One of the psychologists paid tens of millions of dollars by the U.S. Central Intelligence Agency to oversee the interrogation of prisoners in the so-called War on Terror provided new details on Monday about the torture of a Guantánamo Bay detainee at CIA “black site” in Thailand.
The New York Times reports James E. Mitchell told a military judge during a pretrial hearing at Guantánamo that Abd al-Rahim al-Nashiri—a Saudi national facing possible execution for allegedly masterminding the deadly 2000 bombing of the USS Cole in Yemen—broke quickly under torture and became so obedient that he would crawl into a cramped confinement box before guards ordered him to do so.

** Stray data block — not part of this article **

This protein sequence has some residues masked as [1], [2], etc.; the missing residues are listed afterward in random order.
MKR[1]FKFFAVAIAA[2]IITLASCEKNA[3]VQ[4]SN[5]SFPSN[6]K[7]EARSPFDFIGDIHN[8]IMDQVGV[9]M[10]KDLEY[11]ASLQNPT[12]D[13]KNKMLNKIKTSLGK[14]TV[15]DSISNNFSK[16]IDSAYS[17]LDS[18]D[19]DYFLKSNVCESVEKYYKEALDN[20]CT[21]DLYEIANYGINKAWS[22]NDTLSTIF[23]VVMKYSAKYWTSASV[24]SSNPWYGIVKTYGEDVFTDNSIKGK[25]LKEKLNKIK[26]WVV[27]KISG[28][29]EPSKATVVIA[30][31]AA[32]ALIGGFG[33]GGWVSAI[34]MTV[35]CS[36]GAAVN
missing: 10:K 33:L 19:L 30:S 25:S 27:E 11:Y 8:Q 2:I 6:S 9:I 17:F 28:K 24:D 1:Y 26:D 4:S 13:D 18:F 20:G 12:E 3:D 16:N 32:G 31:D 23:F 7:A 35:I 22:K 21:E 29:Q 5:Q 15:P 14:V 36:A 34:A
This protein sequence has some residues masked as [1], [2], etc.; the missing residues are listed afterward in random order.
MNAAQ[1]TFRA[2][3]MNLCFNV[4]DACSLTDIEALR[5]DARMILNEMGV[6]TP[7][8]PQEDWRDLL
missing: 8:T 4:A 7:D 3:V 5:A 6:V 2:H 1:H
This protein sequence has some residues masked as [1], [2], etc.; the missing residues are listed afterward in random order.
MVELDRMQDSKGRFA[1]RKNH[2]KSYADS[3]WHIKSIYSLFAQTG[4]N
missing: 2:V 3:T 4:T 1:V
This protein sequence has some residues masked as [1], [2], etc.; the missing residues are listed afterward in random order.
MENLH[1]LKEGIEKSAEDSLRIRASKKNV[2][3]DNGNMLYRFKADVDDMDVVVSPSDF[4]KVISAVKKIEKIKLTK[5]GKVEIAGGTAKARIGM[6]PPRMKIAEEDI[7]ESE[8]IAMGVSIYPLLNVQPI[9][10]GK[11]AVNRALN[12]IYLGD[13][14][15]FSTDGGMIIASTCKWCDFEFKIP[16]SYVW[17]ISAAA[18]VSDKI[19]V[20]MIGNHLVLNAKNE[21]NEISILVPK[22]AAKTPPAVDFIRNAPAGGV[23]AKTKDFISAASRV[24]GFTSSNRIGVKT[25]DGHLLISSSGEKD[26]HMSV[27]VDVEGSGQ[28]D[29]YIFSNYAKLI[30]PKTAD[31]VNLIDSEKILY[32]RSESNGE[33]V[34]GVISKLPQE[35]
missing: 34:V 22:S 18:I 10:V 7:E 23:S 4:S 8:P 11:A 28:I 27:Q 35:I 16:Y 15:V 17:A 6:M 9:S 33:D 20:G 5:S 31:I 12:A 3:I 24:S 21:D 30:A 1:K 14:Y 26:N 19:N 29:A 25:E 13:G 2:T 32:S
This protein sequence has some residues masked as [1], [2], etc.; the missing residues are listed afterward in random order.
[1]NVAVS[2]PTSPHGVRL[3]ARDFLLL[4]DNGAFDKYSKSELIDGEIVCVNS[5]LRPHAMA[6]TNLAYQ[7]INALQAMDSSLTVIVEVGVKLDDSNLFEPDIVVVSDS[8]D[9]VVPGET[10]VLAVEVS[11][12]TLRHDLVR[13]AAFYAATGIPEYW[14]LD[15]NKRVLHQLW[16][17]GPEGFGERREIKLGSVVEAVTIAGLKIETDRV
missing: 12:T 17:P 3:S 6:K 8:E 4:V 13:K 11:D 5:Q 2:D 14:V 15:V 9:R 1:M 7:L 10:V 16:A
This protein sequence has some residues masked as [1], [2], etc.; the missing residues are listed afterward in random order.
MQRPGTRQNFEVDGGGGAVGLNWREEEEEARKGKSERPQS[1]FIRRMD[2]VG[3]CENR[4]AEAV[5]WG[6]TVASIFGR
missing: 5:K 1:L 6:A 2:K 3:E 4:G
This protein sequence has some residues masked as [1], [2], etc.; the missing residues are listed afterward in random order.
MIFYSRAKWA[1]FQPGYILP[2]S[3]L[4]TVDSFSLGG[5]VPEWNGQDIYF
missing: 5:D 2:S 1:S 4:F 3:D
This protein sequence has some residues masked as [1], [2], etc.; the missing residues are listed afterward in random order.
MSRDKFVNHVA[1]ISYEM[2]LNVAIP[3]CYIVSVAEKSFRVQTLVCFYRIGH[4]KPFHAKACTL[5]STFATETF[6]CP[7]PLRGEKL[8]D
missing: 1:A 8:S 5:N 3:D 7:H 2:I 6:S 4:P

Initially, guards had to force al-Nashiri into the box. But according to Mitchell, the prisoner “liked being in the box” and would “get in and close it himself.”
Annie W. Morgan, a former Air Force defense attorney who is a member of al-Nashiri’s legal team, told the Times that when she heard Mitchell’s testimony,
“I got the image of crate-training a dog and became nauseous.”
“That was the goal of the program, to create a sense of learned helplessness and to become completely dependent upon and submissive to his captors,” she added, referencing a tactic taught in U.S. torture programs and documents dating back to the 1950s.
Gail Helt, a former CIA analyst who advocates Guantánamo’s closure, tweeted, “Imagine the hell Mr. Nashiri experienced outside of that box that made him prefer being inside it.”